‘We think this event will rival the Maratona dles Dolomites,’ says co-organiser Andrea Vergani. ‘It will actually be tougher. The climbs are not as long, but they are steeper and harder.’ I smile back at him in blissful ignorance. 

Sliding my British-designed Forme bike into the starting pen, I’m surrounded by crowds of Pinarellos, Cervélos, Wiliers held by immaculate club riders in razor-sharp apparel. By some happy fluke my plain black and white Scott kit matches the Forme’s paintwork, but I still feel under-dressed, under-groomed and under scrutiny. This is Italy, where the cyclist’s natural attention to aesthetics is amplified tenfold by a national culture obsessed with appearance. They all look amazing. I glance down and see a woodland of smooth mahogany legs, tanned, sculpted and shaved to reflective perfection. My two days of stubble makes me feel a little self conscious, as do my Celtic-white pins – like the silver birch trunks standing out from the dark conifers we’ll see on the climbs that await us.

The start takes us on a walking-pace loop through the narrow cobbled streets of Courmayeur, past ski hire shops, boutiques and jewellery stores. Immediately we hit a cheeky cat four climb for a couple of kilometres up to the village of La Palud, taking us within sight of the entrance of the Mont Blanc tunnel. Then we cut back on ourselves and begin a high-speed 23km descent that quickly blows out any remaining cobwebs. Being so close to the start of the race, a vast, mixed-ability peloton develops – maybe 300 riders strong – as we plunge down the wide, smooth A-road through the Aosta valley. The roadside furniture rushes by in a blur at speeds of up to 70kmh, while the distant sunlit mountains glide and rotate slowly in our vision.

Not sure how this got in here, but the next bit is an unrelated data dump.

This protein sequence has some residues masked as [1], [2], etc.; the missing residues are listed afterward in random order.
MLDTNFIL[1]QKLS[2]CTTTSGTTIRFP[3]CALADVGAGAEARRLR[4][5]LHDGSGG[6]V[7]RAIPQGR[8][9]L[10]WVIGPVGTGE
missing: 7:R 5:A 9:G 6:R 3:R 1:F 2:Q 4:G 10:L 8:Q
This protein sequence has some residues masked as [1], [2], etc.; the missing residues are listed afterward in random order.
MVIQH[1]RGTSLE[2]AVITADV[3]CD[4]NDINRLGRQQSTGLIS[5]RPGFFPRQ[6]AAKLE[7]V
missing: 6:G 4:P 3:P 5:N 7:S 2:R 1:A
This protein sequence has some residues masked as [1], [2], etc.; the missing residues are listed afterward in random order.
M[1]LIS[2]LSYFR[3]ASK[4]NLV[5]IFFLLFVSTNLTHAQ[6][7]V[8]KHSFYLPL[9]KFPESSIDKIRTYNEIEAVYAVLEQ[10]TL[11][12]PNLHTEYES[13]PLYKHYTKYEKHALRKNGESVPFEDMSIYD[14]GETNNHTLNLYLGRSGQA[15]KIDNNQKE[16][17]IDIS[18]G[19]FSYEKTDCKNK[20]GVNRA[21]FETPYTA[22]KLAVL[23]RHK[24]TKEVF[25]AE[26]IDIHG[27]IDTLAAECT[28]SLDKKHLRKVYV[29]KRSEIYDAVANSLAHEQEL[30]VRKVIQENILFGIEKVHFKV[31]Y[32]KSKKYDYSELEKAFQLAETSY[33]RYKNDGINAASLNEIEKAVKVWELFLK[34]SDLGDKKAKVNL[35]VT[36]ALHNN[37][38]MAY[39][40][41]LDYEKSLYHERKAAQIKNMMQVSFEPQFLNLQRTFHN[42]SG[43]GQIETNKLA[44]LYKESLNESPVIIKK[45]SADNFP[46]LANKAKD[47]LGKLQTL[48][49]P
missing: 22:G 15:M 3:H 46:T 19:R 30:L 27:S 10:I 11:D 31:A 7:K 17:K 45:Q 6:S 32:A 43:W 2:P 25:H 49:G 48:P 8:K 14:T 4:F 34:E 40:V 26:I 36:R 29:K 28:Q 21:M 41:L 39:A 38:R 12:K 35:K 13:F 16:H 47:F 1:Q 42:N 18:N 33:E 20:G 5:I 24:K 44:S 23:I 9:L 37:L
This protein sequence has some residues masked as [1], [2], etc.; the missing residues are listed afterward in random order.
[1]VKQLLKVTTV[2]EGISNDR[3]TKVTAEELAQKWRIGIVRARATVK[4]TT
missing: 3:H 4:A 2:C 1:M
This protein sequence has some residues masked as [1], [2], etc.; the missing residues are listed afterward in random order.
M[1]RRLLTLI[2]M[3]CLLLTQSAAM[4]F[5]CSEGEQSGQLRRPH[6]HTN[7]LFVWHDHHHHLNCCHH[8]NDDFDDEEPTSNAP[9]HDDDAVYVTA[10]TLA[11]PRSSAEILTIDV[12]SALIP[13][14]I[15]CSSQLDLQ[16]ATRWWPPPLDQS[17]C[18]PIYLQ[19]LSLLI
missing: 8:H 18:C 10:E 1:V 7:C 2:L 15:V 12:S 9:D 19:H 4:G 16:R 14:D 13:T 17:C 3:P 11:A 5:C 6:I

Due to the relentlessly fast pace and huge pack of riders there’s still no time to relax, as we’re reminded when the first roundabout after 10km provokes panicked shouts and swerves as sluggish reactions and surprise braking threaten a pile-up. But we all swoop through, splitting pro-style and going either side of the island, prompting my first, and far from last, grin of the day.